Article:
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Ida B. Wells gets a street named after her in Chicago

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Ida B. Wells

The Chicago City Council has renamed a short stretch of Congress Parkway in the Loop in honor of Ida B. Wells-Barnett, a journalist who publicized to both national and international audiences the terror blacks lived with because of the practice of lynching that could occur for any real, imagined or fabricated social indiscretion.

The east-west street is the first to be named honoring a black woman. The street is between Grant Park and the expressway interchange at the west end of downtown, but it would not go farther west into the city’s West Side.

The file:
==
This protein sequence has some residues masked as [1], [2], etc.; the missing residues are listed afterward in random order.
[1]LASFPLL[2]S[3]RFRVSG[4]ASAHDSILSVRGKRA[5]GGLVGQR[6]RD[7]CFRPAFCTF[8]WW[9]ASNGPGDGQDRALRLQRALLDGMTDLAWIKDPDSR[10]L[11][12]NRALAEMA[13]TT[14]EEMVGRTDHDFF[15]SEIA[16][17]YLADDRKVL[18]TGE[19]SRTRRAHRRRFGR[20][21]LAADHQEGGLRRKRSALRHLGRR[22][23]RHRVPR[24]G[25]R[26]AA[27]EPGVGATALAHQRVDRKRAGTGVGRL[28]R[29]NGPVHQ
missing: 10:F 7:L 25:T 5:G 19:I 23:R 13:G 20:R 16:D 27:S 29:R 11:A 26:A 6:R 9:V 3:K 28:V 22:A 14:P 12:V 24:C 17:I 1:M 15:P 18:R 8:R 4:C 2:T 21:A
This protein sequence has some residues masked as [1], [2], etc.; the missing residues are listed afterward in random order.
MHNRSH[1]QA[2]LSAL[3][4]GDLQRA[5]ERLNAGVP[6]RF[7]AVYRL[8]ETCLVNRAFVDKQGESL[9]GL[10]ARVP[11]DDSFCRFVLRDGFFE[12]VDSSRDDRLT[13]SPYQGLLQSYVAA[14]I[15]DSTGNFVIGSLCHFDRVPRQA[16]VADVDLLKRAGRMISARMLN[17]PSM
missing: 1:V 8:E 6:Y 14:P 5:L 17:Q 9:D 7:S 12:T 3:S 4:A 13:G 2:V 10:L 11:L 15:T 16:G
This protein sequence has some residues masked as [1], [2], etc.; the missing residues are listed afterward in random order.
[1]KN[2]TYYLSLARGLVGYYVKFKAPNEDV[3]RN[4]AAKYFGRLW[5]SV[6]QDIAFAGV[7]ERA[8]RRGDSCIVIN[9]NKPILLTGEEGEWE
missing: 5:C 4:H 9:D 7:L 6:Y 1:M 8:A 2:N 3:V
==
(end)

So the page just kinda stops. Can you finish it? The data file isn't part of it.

In the book “At the Hands of Persons Unknown: The Lynching of Black America,” author Philip Dray writes  that no person was more remarkable of that era than Wells,  a native of Holly Springs, Mississippi, who wrote about and spread the word about the terrors of lynching.

Lynchings of black men, women and children were attended by hundreds, sometimes thousands of people, but no one knew who attended could remember who committed the crimes, Dray wrote. The silence was stronger than Omerta, the code of silence among Italian members of the Mafia.

Wells traveled to England twice, raising money to fight lynching. The British were shocked by her reports concerning the murders of black people.

Chicago City Council renamed part of the parkway after Wells after The National Memorial for Peace and Justice, a memorial to the more than 4,400 black lynching victims in the South, opened in April of this year in Montgomery, Alabama.

Three black U.S. senators and black members of the House of Representatives have also introduced legislation to make lynching a federal crime.

Wells was born July 6, 1862. She died March 25, 1931, in Chicago. She was 68.

 

 

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